Having been a board certified plastic surgeon and otolaryngologist (head and neck surgeon) practicing facial cosmetic and reconstructive surgery for over 25 years, I have seen plastic surgery technology and techniques evolve a great deal. Often, patients have misconceptions about cosmetic plastic surgery procedures based on outdated information. Here are a few of the questions I am most commonly asked along with answers to clear up some of the confusion.
What is the difference between a brow lift, an upper facelift, and a blepharoplasty?
All three of these procedures target the upper third of the face, from the area around your eyes to your hair line, so it can be easy to get them confused. However each of them addresses different, highly specific concerns. A blepharoplasty is the least invasive of the three but is designed only to remove excess skin and fat deposits from the eyelids, giving them a wider, more rested look. Sometimes however, the eyes seem hooded not because of the eyelids, but because the entire brow has begun to sag. These cases require the somewhat more extensive brow lift, which tightens the connecting muscles and tissue that have generally become slack over time. But while a brow lift may alleviate the appearance of frown lines that can occur between the eyebrows and above the nose, it does nothing to address larger forehead furrows. For this, an upper or even full facelift may be required.
Is a double chin better treated with facial liposuction or chin augmentation?
Every patient is different and the individual idiosyncrasies of facial architecture usually determine which course would be more advantageous. If the angles of the profile indicate that the chin is set too far back, a chin implant may be able to provide a better forward displacement. However, in these cases, I often prefer to use the patient’s own natural cartilage or fat in lieu of an artificial implant to alter the angle between the neck and the chin and create a more sharply defined profile. On the other hand, weight gain or the inevitable sagging of facial tissue can sometimes create the illusion of a small, ill-defined chin when this is actually not the case. In these instances, liposuction of the neck can often create much the same effect without the need for chin surgery, or genioplasty. I have also found that the most dramatic results can often be achieved by combining these two procedures during a single surgical operation.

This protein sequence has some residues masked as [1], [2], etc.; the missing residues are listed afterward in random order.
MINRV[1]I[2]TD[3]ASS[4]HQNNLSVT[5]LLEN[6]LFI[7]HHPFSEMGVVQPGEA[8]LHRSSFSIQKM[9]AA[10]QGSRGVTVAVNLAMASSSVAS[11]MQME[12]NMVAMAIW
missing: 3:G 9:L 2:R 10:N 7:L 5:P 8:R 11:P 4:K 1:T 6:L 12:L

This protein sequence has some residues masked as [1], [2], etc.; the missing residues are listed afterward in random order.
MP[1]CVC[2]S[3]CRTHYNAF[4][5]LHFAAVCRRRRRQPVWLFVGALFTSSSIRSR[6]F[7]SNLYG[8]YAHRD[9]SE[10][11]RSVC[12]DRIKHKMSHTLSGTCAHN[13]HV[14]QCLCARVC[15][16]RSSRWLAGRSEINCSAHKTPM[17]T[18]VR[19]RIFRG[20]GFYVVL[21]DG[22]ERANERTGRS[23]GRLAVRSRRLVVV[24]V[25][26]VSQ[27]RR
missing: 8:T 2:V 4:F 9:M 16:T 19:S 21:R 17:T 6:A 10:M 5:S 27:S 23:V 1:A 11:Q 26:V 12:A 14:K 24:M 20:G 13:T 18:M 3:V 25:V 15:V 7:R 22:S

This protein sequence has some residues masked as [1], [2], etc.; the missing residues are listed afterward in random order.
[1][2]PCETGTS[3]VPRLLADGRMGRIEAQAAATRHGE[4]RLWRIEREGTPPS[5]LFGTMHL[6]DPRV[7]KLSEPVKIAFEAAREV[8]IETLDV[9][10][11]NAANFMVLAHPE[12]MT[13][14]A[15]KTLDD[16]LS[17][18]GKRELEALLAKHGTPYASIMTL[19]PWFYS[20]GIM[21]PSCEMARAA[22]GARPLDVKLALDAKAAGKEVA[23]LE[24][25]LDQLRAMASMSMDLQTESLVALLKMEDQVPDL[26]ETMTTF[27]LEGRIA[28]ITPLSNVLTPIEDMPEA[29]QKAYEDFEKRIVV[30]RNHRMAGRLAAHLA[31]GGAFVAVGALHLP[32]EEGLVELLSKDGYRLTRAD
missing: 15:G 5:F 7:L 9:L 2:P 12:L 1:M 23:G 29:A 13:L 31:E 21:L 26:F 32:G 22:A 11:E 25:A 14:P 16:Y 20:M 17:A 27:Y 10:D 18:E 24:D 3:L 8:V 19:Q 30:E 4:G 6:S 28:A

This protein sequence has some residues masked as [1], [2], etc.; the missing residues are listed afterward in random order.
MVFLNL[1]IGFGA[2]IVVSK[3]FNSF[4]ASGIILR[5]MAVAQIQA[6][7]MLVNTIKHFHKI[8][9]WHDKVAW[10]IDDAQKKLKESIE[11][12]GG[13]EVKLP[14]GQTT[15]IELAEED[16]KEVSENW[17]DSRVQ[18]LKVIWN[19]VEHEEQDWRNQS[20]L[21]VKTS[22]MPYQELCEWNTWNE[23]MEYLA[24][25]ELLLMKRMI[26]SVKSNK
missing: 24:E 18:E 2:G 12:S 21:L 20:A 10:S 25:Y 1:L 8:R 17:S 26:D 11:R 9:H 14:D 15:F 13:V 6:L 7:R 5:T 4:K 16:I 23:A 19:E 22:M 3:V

I have heard that nose surgery, or rhinoplasty, has a particularly long and painful recovery period because the nose often needs to be broken. Is this the case?
While this may have been the case years ago, advancements in surgical techniques have made rhinoplasty a far more delicate and subtle procedure. The breaking of the nasal bones, known as a lateral osteotomy, is now only performed in order to close the large gap that can be left when a sizable dorsal hump is removed or to significantly narrow the nasal base. For these ostemtomies, I prefer to use an intranasal approach with a tiny (2mm) osteotome, which allows me to achieve very precise and stable results. In many cases, however, smaller humps can be gradually shaved down without the need to break the nose and, of course, even if breaking the nose is necessary, sedation and anesthesia would allow you to sleep through the entire procedure. During recovery, the temporary discomfort from the breaking of the bones is similar to a very mild headache. Typically, the initial swelling after a rhinoplasty procedure subsides within a few weeks, however individual recovery times can vary depending on the physiology and natural healing rates of individual patients.
If you are interested in a plastic surgery procedure I perform, please contact me, Dr. Fernando Burstein, today. Additionally, some reconstructive procedures may be covered by insurance, and Atlanta Plastic Surgery, P.C. provides a variety of options for financing, including Care CreditSM, in order to assist you. Be sure to connect with me on Facebook, Twitter, and Google+ for the latest facial plastic surgery news.